• Miss J

A Woman's Survival Guide: The Pheba Mississippi Edition

Updated: Jul 26

We all come from very diverse backgrounds; at least most of us do in the U.S. My parents are from Arkansas and Mississippi; and I have always wondered what it was like growing up in 1940s/50s in the Deep South. What were they taught? How did they live? What were their parents/grandparents like? How did their upbringing affect the here and now/my generation?


I had the pleasure of talking with my aunt. My aunt, is 74-years old and retired. She raised me for a small portion of my life; and taught me a lot about womanhood, and quality-of-life based decision making. Here is her story.




How Many Siblings do you have?

Eight; four boys and four girls.


What number are you?

The fifth child.


Where did your parents come from? Mississippi


Who were their parents?

Working class, owned land, and worked for Caucasians.


Was it a big family?

Yes, we knew our aunts and uncles, and saw them often.


What was the town population?

200-400 people


Occupation of parents?

My father worked on railroads, and mother was a stay-at-home parent.

What was grade school, high school, and college like?

My brothers were popular basketball players, so I had popularity because of them.


How were the teachers (nice, racist, played favoritisms)?

There were some teachers that favored the sports players; but other than that, they were pretty fair.


Did you witness anything traumatic growing up? Or, hear of anything?

No; although I did hear of someone being struck by lightning once.


What sayings or upbringings did your mother and father raise you guys with?

Give God your time, and always treat people good. Don't tolerate any disrespect or unfairness; but, treat them good. We had to be presentable and act sensible. No hanging out, doing drugs or following friends. God and an education was very important.


How did you guys treat each other?

We were raised to protect each other, and to always look out for one another.


What was a highlight of your life?

My mother. She was good to us.


Who taught you how to cook?

I learned watching my mother.


How many bedrooms in your house?

Three.


What kind of clothes did you guys wear? Whatever our parents bought. We weren't poor; but we also didn't splurge on anything, because of how many of us there were.


Did anyone ever visit?

Yes, every now and then. Mostly family.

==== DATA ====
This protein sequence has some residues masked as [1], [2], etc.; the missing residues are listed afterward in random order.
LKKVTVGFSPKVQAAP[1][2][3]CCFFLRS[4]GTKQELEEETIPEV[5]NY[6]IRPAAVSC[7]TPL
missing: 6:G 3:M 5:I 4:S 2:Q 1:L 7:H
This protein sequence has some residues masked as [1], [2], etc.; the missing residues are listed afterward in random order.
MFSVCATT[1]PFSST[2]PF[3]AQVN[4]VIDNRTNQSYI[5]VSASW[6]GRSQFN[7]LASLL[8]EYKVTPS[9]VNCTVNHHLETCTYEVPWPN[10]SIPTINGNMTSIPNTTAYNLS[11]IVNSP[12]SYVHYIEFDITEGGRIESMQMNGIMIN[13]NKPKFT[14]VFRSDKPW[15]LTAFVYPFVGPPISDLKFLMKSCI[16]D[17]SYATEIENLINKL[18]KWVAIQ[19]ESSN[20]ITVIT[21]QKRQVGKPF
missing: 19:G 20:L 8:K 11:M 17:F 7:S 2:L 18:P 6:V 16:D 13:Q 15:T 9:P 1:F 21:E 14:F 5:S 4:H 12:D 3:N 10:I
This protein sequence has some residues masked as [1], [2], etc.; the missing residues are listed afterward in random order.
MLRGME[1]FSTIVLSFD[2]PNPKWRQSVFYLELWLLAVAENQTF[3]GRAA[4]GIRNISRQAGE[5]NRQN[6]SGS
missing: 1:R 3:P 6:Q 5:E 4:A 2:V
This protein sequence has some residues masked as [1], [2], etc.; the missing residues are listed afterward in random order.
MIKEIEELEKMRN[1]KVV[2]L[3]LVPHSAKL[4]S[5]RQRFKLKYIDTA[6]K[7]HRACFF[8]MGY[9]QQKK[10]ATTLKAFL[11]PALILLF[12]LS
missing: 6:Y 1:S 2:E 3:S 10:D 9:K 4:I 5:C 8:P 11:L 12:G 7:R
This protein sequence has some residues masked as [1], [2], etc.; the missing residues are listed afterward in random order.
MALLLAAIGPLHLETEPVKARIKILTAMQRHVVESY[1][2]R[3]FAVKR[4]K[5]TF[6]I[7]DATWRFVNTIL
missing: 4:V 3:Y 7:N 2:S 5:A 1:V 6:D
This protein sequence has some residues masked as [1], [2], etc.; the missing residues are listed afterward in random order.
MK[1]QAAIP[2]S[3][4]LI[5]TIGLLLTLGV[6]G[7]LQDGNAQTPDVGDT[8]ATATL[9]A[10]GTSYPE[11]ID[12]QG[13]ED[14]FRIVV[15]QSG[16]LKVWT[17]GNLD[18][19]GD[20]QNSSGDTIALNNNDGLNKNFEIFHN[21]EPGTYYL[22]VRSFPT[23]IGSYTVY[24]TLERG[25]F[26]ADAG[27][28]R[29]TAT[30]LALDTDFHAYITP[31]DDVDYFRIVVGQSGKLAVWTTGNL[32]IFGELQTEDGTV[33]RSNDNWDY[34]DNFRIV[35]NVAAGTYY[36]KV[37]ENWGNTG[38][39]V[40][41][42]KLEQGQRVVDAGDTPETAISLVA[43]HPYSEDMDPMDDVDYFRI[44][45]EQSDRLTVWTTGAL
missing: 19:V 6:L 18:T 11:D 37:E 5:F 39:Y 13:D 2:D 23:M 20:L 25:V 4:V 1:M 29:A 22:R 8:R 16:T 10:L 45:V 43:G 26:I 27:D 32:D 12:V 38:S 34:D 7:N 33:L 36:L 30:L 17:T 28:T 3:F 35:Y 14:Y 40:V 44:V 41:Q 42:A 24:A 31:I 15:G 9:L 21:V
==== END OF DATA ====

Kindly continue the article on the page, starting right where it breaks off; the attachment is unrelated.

Did your parents let you date at a certain age? If so, what age?

About 16, but I had to be chaperoned by my brother.


What were you allowed to do as a teen, besides school?

Go to school events or movies.


Could you visit your friends’ homes?

Yes, but not to stay.


Were people friendly?

Yes, my parents didn't allow anyone to mistreat her children.


Did you experience segregation at any point? Racial tension? Boycotts?

We heard more than we experienced.


What age did you have your first child?

26


What are a few things you could say or couldn’t say as a child?

You couldn't talk back to elders, and you had to go to church. Yes ma'am,and no ma'am. Yes sir, and no sir.


How were you expected to address adults, black vs. white?

We addressed them the same. We own land, so no one messed with us. We were respected.


How did you have to wear your hair?

We always had to have it combed and styled.


Did you eat fast food?

My mother mostly cooked. It was a treat for us to eat out.

How were your aunts and uncles?

Some were mean and some nice. We had a typical Black family in Mississippi; just a little more affluent.




My aunt shared this with me as the context for how she lived her life. Some of her accomplishments include: finishing college, marriage of over 50 years, two children that are doing well for themselves, two homes in California, a successful career in business management... and, the list goes on. She said no matter what she focuses on, treating people right and listening to God for advice on life... that is what her parents passed down to her.


This is a guide for a woman growing up in the 1940s/50s; however, I feel it still applies today. When you think about the essence of what the message is for living a good life and accomplishing what you want out of it; the truth is, you have to be good to people and you have to have a relationship with something higher than yourself.


I will leave you with this quote, "If we lose love and self respect for each other, this is how we finally die." - Maya Angelou.






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